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Informal Approaches

This section describes the informal approaches which managers can use.  This list is not exhaustive and you may wish to agree with the aggrieved party an approach not described.

Informal Meeting with employee

The most common approach is a one-to-one meeting with line manager and employee, with a frank discussion of the issues/concerns and appropriate consideration of resolutions by the manager.

Refer to template letter in tools and template section.

 This meeting may also highlight that some of the approaches below are required to assist in resolving the grievance including the use of mediation or facilitated meetings.  Although these approaches are described in the informal section, it does not preclude these approaches being used at the end or any stage of the process. For example in some instances following a grievance, a recommendation could be mediation between parties.

Facilitated Meeting

This may involve bringing all relevant parties to the grievance together with the manager controlling a focused discussion, aimed at highlighting the concerns and finding a suitable resolution between all parties. Trade Unions often have a role to play in these meetings, in assisting the manager to reach an informal resolution.

Mediation

“Mediation is where an impartial third party, the mediator, helps two or more people in dispute to attempt to reach an agreement.  Any agreement comes from those in dispute, not from the mediator. The mediator is not there to judge, to say one person is right and the other wrong, or to tell those involved in the mediation what they should do. The mediator is in charge of the process of seeking to resolve the problem but not the outcome.

 NHS Greater Glasgow and Clyde have a Mediation Procedure and a number of trained mediators. If you wish to access a mediator, please refer to the MEDIATION PROCEDURE section.

Although the use of mediation is encouraged in the organisation it is important to fully consider the extent of the concerns raised and whether this is the most appropriate means to address the grievance.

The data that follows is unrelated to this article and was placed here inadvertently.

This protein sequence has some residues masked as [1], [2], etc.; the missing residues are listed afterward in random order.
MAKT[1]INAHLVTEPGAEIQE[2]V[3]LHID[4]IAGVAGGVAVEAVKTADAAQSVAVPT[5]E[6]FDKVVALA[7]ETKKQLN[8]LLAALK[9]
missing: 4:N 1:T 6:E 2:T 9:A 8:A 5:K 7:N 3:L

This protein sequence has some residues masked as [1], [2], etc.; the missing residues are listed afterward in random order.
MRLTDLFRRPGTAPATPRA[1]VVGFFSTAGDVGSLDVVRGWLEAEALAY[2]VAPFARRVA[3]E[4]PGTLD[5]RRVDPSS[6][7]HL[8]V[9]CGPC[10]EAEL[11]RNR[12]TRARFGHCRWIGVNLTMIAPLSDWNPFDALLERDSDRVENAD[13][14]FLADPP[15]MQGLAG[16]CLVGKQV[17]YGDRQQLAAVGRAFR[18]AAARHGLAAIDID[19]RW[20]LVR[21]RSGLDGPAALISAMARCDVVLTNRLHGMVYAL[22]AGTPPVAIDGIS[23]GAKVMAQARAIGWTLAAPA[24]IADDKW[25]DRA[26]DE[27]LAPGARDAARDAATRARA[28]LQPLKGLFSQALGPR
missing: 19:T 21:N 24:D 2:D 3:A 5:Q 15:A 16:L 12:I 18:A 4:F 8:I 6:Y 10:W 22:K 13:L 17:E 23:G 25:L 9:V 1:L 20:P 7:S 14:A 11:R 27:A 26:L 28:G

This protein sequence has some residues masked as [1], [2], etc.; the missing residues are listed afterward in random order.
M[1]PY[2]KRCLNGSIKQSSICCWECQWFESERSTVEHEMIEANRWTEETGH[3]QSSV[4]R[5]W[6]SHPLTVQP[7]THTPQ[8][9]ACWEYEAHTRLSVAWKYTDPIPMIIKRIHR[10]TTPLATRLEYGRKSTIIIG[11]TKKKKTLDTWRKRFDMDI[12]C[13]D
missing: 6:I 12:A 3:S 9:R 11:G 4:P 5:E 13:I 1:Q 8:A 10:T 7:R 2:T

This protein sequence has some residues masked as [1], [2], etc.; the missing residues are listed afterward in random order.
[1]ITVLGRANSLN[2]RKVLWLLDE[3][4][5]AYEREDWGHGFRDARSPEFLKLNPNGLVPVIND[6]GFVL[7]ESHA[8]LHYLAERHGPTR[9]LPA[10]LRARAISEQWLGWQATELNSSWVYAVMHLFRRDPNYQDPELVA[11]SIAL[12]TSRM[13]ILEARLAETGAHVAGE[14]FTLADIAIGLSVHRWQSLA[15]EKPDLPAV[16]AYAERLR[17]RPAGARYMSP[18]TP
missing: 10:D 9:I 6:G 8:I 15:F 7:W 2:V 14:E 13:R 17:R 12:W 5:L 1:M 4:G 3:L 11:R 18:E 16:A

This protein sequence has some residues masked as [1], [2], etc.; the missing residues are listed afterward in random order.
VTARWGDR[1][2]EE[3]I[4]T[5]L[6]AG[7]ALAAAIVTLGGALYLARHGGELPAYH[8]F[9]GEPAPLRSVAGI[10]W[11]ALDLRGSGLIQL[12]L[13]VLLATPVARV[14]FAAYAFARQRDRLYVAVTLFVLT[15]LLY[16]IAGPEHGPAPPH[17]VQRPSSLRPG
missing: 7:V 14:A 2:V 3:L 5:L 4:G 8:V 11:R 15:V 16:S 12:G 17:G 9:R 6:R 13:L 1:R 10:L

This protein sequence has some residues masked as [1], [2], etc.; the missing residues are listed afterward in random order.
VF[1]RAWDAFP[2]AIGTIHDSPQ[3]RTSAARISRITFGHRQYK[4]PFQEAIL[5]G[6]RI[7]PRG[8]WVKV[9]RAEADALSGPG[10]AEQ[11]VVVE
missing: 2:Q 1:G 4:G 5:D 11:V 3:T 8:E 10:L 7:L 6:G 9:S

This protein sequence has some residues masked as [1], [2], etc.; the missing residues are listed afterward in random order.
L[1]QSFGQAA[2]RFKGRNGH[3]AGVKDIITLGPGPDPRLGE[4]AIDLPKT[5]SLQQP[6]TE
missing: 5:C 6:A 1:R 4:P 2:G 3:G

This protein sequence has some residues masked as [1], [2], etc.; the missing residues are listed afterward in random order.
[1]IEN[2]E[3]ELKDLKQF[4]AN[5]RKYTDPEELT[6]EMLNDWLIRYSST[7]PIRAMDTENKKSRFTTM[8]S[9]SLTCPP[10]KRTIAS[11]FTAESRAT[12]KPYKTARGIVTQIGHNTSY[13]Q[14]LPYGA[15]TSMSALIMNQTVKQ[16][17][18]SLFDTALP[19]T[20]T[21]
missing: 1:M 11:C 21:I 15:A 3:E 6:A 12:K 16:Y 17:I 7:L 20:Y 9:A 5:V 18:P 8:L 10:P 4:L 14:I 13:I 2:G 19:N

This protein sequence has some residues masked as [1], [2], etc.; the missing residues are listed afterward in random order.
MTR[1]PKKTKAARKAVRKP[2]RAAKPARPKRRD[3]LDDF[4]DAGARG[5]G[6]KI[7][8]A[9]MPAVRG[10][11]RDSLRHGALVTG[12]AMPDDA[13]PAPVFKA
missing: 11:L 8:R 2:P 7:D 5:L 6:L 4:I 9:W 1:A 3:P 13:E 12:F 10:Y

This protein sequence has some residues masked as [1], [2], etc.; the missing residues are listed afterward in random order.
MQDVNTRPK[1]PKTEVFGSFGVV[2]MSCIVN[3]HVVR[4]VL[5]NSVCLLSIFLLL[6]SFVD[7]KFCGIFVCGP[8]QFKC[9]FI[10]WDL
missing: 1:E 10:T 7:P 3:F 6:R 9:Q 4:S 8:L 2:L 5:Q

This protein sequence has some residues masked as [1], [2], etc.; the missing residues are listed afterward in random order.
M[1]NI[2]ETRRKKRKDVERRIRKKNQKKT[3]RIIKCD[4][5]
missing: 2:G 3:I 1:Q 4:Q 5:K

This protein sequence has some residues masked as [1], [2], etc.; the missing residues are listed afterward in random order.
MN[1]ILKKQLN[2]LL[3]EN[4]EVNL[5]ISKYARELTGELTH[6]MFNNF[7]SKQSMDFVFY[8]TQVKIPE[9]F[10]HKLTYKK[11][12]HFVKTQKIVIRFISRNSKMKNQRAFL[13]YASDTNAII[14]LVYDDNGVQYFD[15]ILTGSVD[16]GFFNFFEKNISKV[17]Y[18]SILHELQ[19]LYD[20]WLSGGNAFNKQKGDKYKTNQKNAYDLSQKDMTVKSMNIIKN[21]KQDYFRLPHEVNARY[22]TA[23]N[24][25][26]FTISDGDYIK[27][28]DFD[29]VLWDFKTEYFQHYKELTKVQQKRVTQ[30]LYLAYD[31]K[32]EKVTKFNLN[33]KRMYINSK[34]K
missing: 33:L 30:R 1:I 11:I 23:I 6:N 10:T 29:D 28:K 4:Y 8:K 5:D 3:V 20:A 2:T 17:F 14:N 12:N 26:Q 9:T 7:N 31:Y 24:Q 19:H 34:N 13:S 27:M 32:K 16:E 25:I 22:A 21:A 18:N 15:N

If it also important to note that

  • Mediation is voluntary and will take place only where all parties involved in the dispute agree to participate.
  • The process can be stopped at any point by any participant, including the mediator.
  • The mediator will be impartial and independent to the situation and parties involved.
  • Every individual involved will keep information about the mediation confidential and not disclose it to a third party, nor use it for any other purpose other than mediation. The only exception would be if there was a legal duty to disclose information that was shared at the meeting.
  • The mediation framework, including any written agreement, is non-contractual in status, binding by honour only. To encourage employees to participate in mediation and to emphasise its use at informal stages of disputes, ACAS advise that the content of mediation discussions and agreements should not be used in any formal process.

 Outcome of the Informal Stage

The grievance policy states managers should seek to resolve the matter within 2 working weeks of grievance being raised. Often depending on the approach it may take more than 2 working weeks, in which case this should be agreed by all parties and confirmed in writing.  

It is recommended that a written record is kept of any discussions under the informal stages of NHS GGC Grievance Policy and Procedure. This should take the form of a letter confirming an informal approach has been agreed as the way forward to progress the concern and should also cover if you have agreed to go out with the time limits expressed in the policy. Depending on the circumstances will dictate how you record informal stages and advice can be sought from the HR department

 For example, if you decided to use mediation as an approach to resolve the issue informally you could confirm this in a letter and arrangements for appointing a mediator.  If mediation is successful you would then confirm that the process is complete and they have advised they will not be progressing to formal stage.

If the employee remains dissatisfied with the outcome of the informal stage, they will have four working weeks from the date of the decision to notify the next in line manager that they wish to initiate the formal stage of the process.